Thread overview
Type inference for constructors
September 18
I’d like to know if constructors of classes and structs can have type inference. So far, I am using a separate function for this purpose, for example:

```
import std.stdio: writeln;

struct Pair(T, U)
{
  T first;
  U second;
  this(T first, U second)
  {
    this.first = first;
    this.second = second;
  }
}

Pair!(T, U) pair(T, U)(T first, U second)
{
  return Pair!(T, U)(first, second);
}

void main()
{
  auto mp = pair("Michael", 32);//standard function inference works
  //auto m0 = Pair("Michael", 32); //I’d like to be able to do this
  writeln("pair: ", mp);
}
```

On a slightly different note, I was doing some reading in std.typecons (https://github.com/dlang/phobos/blob/3754e92341a393331bd6b0bc9e70335d34e42016/std/typecons.d#L6838) on Github and wondered what `this` in the code below does:

```
 auto ref opIndex(this X, D...)(auto ref D i)               { return a[i]; }
```
September 18
On Friday, 18 September 2020 at 05:43:56 UTC, data pulverizer wrote:
> I’d like to know if constructors of classes and structs can have type inference. So far, I am using a separate function for this purpose, for example:
>
> ```
> import std.stdio: writeln;
>
> struct Pair(T, U)
> {
>   T first;
>   U second;
>   this(T first, U second)
>   {
>     this.first = first;
>     this.second = second;
>   }
> }
>
> Pair!(T, U) pair(T, U)(T first, U second)
> {
>   return Pair!(T, U)(first, second);
> }
>
> void main()
> {
>   auto mp = pair("Michael", 32);//standard function inference works
>   //auto m0 = Pair("Michael", 32); //I’d like to be able to do this
>   writeln("pair: ", mp);
> }
> ```

That's issue 1997: https://issues.dlang.org/show_bug.cgi?id=1997

D's templates are turing complete, and there may be arbitrary amounts of logic obscuring the mapping between type template parameters and the specific argument types of the type's constructor, so the problem is intractable in the general case. E.g:

template Foo(T) {
    static if (is(T == int)) {
        struct Foo {
            this(int i) {}
            // int-specific code
        }
    } else {
        struct Foo {
            this(T t) {}
            // generic code
        }
    }
}

The above example is a simple one, yet mapping from a constructor call to the correct template parameters is difficult.


> [I] wondered what `this` in the code below does:
>
> ```
>  auto ref opIndex(this X, D...)(auto ref D i) { return a[i]; }
> ```

That's a template this parameter (https://dlang.org/spec/template.html#template_this_parameter). It takes on the type of 'this' at the point of instantiation. That is:

struct S {
    void fun(this T)() { pragma(msg, T); }
}

unittest {
    S s;
    const S sc;
    immutable S si;
    shared S ss;
    s.fun();  // prints S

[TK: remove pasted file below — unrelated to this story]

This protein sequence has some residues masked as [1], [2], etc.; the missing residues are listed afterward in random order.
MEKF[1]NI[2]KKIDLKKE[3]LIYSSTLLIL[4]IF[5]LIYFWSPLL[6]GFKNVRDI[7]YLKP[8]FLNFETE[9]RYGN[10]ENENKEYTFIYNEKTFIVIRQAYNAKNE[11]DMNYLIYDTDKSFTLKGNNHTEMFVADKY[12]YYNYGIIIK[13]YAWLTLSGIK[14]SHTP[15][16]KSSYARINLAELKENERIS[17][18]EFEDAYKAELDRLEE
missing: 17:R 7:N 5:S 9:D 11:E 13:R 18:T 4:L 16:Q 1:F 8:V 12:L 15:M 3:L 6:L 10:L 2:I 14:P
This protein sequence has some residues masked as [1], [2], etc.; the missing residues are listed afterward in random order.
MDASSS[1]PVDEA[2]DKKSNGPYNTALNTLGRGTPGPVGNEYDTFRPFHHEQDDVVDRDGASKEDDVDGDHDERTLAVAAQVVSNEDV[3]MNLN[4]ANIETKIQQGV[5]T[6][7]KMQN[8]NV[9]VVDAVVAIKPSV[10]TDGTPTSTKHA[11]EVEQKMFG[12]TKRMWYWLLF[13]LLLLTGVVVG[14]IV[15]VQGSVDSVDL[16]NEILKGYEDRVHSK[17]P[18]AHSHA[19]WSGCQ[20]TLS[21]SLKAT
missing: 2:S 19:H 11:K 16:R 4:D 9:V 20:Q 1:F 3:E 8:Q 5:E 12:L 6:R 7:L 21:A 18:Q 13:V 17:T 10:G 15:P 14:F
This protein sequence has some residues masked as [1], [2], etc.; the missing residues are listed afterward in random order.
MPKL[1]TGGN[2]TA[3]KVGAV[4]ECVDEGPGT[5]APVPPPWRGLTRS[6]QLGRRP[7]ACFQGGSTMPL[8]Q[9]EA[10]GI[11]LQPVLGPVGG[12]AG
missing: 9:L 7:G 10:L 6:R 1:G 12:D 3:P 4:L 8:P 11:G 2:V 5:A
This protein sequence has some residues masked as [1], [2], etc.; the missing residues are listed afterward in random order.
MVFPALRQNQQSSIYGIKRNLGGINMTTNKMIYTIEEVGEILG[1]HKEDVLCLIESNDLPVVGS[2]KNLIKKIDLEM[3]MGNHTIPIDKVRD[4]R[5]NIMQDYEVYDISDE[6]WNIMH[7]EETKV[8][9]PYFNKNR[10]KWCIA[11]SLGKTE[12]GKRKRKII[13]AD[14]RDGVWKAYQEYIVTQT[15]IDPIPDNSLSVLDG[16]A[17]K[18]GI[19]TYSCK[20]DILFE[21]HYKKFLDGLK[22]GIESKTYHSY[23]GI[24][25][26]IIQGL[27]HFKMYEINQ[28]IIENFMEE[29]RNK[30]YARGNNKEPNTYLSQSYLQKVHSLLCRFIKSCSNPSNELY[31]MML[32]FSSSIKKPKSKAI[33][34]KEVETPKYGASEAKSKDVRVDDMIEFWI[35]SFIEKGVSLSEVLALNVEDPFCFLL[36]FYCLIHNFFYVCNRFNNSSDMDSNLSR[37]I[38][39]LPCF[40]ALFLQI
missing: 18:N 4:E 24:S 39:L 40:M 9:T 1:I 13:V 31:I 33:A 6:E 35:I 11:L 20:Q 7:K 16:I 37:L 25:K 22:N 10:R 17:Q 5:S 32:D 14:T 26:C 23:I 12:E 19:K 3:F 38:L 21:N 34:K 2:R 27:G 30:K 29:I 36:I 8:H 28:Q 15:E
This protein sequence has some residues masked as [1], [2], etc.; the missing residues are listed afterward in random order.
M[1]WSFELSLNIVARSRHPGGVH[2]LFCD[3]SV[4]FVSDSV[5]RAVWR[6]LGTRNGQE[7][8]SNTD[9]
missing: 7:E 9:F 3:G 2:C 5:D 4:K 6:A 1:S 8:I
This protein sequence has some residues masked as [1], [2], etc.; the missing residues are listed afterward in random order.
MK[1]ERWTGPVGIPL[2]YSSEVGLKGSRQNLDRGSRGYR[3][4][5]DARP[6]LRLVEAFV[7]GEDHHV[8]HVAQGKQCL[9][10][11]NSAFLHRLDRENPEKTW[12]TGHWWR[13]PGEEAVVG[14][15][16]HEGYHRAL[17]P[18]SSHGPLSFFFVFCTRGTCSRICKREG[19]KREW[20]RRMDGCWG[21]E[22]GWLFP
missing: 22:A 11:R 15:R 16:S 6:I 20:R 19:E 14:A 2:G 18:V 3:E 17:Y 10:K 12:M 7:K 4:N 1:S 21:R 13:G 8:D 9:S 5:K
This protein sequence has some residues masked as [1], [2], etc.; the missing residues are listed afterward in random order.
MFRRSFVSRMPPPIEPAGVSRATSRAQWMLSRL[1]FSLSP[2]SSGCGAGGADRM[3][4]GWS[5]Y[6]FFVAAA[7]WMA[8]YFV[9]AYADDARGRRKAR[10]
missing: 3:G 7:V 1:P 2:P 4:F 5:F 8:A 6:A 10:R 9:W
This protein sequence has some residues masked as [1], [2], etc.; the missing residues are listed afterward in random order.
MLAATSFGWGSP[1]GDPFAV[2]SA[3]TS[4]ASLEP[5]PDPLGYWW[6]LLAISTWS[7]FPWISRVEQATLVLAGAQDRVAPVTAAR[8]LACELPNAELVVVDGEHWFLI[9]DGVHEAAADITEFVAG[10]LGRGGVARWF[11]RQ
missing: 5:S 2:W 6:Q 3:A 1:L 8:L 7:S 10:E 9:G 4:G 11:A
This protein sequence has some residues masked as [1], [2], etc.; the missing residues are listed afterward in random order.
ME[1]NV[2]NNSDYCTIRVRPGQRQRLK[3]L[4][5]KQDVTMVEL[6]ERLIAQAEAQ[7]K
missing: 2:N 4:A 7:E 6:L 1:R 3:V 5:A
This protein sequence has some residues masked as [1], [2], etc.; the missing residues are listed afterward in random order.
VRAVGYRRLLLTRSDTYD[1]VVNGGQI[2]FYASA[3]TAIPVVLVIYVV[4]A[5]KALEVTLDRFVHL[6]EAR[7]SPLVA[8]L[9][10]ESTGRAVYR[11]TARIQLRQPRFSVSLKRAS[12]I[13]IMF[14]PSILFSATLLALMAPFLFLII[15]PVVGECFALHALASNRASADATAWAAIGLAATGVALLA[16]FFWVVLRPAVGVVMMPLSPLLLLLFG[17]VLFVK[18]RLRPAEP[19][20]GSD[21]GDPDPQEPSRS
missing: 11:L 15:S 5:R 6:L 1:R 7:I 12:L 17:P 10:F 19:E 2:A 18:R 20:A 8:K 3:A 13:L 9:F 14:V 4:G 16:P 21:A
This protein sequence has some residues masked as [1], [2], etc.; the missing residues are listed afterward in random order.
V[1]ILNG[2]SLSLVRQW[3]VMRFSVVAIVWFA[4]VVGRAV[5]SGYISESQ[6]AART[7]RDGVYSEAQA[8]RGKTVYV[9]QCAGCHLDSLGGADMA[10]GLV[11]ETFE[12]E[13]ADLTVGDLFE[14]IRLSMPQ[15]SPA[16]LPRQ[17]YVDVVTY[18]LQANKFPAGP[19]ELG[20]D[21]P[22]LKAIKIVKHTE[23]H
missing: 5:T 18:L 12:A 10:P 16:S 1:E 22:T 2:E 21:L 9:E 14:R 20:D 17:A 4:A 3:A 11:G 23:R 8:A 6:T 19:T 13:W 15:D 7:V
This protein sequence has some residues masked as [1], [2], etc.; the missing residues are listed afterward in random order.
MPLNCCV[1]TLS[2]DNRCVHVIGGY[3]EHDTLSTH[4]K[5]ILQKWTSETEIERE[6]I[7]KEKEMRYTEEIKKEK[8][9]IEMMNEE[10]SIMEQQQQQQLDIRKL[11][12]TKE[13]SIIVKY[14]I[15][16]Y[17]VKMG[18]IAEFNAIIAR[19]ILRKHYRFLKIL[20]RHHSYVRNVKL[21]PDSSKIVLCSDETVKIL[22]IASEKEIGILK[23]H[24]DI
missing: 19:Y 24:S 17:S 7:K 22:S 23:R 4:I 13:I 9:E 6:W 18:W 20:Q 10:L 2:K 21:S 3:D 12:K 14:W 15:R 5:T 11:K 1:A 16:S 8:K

sc.fun(); // prints const(S)
    si.fun(); // prints immutable(S)
    ss.fun(); // prints shared(S)
}

This allows the return type to have the same constness as 'this', or for specific code to be executed when operating on e.g. a non-mutable instance, where lazy initialization couldn't be performed. In many cases, this is better served by using inout:

https://dlang.org/spec/function.html#inout-functions

--
  Simen
September 18
On Friday, 18 September 2020 at 06:43:12 UTC, Simen Kjærås wrote:
> On Friday, 18 September 2020 at 05:43:56 UTC, data pulverizer
>
> That's issue 1997: https://issues.dlang.org/show_bug.cgi?id=1997
>
> D's templates are turing complete, and there may be arbitrary amounts of logic obscuring the mapping between type template parameters and the specific argument types of the type's constructor, so the problem is intractable in the general case. E.g:
>
> template Foo(T) {
>     static if (is(T == int)) {
>         struct Foo {
>             this(int i) {}
>             // int-specific code
>         }
>     } else {
>         struct Foo {
>             this(T t) {}
>             // generic code
>         }
>     }
> }
>
> The above example is a simple one, yet mapping from a constructor call to the correct template parameters is difficult.
>

Thank you for the explanation and the reference.

>
> That's a template this parameter (https://dlang.org/spec/template.html#template_this_parameter). It takes on the type of 'this' at the point of instantiation. That is:
>
> struct S {
>     void fun(this T)() { pragma(msg, T); }
> }
>
> unittest {
>     S s;
>     const S sc;
>     immutable S si;
>     shared S ss;
>     s.fun();  // prints S
>     sc.fun(); // prints const(S)
>     si.fun(); // prints immutable(S)
>     ss.fun(); // prints shared(S)
> }
>
> This allows the return type to have the same constness as 'this', or for specific code to be executed when operating on e.g. a non-mutable instance, where lazy initialization couldn't be performed. In many cases, this is better served by using inout:
>
> https://dlang.org/spec/function.html#inout-functions

After reading your explanation and looking at the part of the manual you referred to, it looks as if this pattern could have a lot of utility, the `Addable` example in the manual looks like polymorphism with dynamic dispatch but retains static type a bit like Rust's (runtime) traits.

Many thanks.